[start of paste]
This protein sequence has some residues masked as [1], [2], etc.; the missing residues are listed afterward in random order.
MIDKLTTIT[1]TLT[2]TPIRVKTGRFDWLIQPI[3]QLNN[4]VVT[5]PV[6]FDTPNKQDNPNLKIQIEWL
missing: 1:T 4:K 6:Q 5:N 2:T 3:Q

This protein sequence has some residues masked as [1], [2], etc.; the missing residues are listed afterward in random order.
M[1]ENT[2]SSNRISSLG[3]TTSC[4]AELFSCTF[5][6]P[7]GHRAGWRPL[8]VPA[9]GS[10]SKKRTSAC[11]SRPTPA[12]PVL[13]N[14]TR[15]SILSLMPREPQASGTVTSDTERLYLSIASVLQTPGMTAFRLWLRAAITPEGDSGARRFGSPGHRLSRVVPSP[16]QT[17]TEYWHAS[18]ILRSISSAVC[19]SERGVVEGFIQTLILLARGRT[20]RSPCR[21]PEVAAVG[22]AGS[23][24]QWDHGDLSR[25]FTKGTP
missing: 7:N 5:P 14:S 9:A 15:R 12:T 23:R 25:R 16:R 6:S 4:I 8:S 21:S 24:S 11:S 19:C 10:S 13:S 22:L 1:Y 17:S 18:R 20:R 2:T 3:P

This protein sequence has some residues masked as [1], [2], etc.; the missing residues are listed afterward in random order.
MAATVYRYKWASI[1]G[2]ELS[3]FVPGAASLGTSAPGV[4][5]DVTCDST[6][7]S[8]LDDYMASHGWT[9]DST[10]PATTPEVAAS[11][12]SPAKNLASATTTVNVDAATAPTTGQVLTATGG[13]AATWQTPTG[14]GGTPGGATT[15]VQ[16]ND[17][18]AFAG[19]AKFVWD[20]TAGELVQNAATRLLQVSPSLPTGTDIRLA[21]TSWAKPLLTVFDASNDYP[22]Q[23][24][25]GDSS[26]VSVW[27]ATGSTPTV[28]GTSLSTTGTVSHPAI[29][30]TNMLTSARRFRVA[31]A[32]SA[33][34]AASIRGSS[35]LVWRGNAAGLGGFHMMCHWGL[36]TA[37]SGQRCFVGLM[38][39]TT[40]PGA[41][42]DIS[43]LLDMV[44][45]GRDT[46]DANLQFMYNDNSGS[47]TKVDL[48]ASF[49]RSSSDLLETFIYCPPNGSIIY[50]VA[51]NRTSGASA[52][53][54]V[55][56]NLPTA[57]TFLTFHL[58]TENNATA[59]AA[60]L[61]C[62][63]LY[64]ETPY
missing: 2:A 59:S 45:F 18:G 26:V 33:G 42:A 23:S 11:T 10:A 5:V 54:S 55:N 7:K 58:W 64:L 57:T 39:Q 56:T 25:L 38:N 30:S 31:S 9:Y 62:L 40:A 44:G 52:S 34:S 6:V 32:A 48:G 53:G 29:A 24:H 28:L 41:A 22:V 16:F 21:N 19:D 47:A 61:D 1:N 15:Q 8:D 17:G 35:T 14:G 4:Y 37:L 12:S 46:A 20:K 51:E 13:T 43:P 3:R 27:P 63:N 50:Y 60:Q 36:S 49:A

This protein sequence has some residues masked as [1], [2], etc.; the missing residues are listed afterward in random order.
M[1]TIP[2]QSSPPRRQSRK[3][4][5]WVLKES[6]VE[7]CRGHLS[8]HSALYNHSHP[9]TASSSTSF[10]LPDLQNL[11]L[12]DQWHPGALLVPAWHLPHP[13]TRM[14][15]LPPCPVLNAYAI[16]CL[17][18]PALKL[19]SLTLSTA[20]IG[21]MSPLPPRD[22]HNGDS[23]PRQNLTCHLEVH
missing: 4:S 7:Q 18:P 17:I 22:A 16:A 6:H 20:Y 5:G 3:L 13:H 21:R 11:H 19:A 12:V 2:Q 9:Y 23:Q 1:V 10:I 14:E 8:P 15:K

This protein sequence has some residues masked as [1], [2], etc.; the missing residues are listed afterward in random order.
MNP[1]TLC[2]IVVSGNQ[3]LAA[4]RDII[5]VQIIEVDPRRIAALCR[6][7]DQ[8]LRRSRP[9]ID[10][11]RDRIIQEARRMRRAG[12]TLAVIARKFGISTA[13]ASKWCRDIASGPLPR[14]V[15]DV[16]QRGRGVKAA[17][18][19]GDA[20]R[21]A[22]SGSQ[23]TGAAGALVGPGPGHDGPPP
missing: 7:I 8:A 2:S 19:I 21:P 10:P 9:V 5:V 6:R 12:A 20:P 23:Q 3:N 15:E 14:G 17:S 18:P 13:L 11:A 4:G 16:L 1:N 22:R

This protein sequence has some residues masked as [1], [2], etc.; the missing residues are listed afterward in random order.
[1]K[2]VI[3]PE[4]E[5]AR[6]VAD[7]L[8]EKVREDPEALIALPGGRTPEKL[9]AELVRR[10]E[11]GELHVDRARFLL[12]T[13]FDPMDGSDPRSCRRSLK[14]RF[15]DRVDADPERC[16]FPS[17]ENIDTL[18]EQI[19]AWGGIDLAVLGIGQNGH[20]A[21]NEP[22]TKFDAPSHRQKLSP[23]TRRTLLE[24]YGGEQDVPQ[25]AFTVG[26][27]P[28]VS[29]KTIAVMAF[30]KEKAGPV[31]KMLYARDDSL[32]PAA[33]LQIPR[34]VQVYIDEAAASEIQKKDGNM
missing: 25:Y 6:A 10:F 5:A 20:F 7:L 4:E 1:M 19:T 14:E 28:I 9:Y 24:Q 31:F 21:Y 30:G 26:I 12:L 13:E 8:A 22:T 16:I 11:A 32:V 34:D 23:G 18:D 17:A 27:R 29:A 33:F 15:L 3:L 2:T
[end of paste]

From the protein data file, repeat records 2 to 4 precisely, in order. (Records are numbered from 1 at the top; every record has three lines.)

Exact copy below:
This protein sequence has some residues masked as [1], [2], etc.; the missing residues are listed afterward in random order.
M[1]ENT[2]SSNRISSLG[3]TTSC[4]AELFSCTF[5][6]P[7]GHRAGWRPL[8]VPA[9]GS[10]SKKRTSAC[11]SRPTPA[12]PVL[13]N[14]TR[15]SILSLMPREPQASGTVTSDTERLYLSIASVLQTPGMTAFRLWLRAAITPEGDSGARRFGSPGHRLSRVVPSP[16]QT[17]TEYWHAS[18]ILRSISSAVC[19]SERGVVEGFIQTLILLARGRT[20]RSPCR[21]PEVAAVG[22]AGS[23][24]QWDHGDLSR[25]FTKGTP
missing: 7:N 5:P 14:S 9:A 15:R 12:T 23:R 25:R 16:R 6:S 4:I 8:S 21:S 24:S 11:S 19:C 10:S 13:S 22:L 1:Y 17:S 18:R 20:R 2:T 3:P

This protein sequence has some residues masked as [1], [2], etc.; the missing residues are listed afterward in random order.
MAATVYRYKWASI[1]G[2]ELS[3]FVPGAASLGTSAPGV[4][5]DVTCDST[6][7]S[8]LDDYMASHGWT[9]DST[10]PATTPEVAAS[11][12]SPAKNLASATTTVNVDAATAPTTGQVLTATGG[13]AATWQTPTG[14]GGTPGGATT[15]VQ[16]ND[17][18]AFAG[19]AKFVWD[20]TAGELVQNAATRLLQVSPSLPTGTDIRLA[21]TSWAKPLLTVFDASNDYP[22]Q[23][24][25]GDSS[26]VSVW[27]ATGSTPTV[28]GTSLSTTGTVSHPAI[29][30]TNMLTSARRFRVA[31]A[32]SA[33][34]AASIRGSS[35]LVWRGNAAGLGGFHMMCHWGL[36]TA[37]SGQRCFVGLM[38][39]TT[40]PGA[41][42]DIS[43]LLDMV[44][45]GRDT[46]DANLQFMYNDNSGS[47]TKVDL[48]ASF[49]RSSSDLLETFIYCPPNGSIIY[50]VA[51]NRTSGASA[52][53][54]V[55][56]NLPTA[57]TFLTFHL[58]TENNATA[59]AA[60]L[61]C[62][63]LY[64]ETPY
missing: 2:A 59:S 45:F 18:G 26:V 33:G 42:A 23:S 11:T 10:A 5:V 54:S 55:N 7:K 58:W 64:L 57:T 39:Q 56:T 25:L 38:N 30:S 31:S 9:Y 62:L 40:A 44:G 52:S 34:S 6:V 32:A 48:G 53:G 29:A 24:H 28:L 41:A 22:V 16:F 21:N 19:D 47:A 61:D 1:N 15:Q 8:D 17:G 35:T 14:G 4:Y 37:L 12:S 46:A 20:K 51:E 13:T 43:P 3:R 27:P 63:N 50:Y 60:Q 36:S 49:A

This protein sequence has some residues masked as [1], [2], etc.; the missing residues are listed afterward in random order.
M[1]TIP[2]QSSPPRRQSRK[3][4][5]WVLKES[6]VE[7]CRGHLS[8]HSALYNHSHP[9]TASSSTSF[10]LPDLQNL[11]L[12]DQWHPGALLVPAWHLPHP[13]TRM[14][15]LPPCPVLNAYAI[16]CL[17][18]PALKL[19]SLTLSTA[20]IG[21]MSPLPPRD[22]HNGDS[23]PRQNLTCHLEVH
missing: 4:S 7:Q 18:P 17:I 22:A 16:A 6:H 20:Y 5:G 3:L 13:H 21:R 11:H 19:A 12:V 2:Q 9:Y 23:Q 1:V 10:I 14:E 8:P 15:K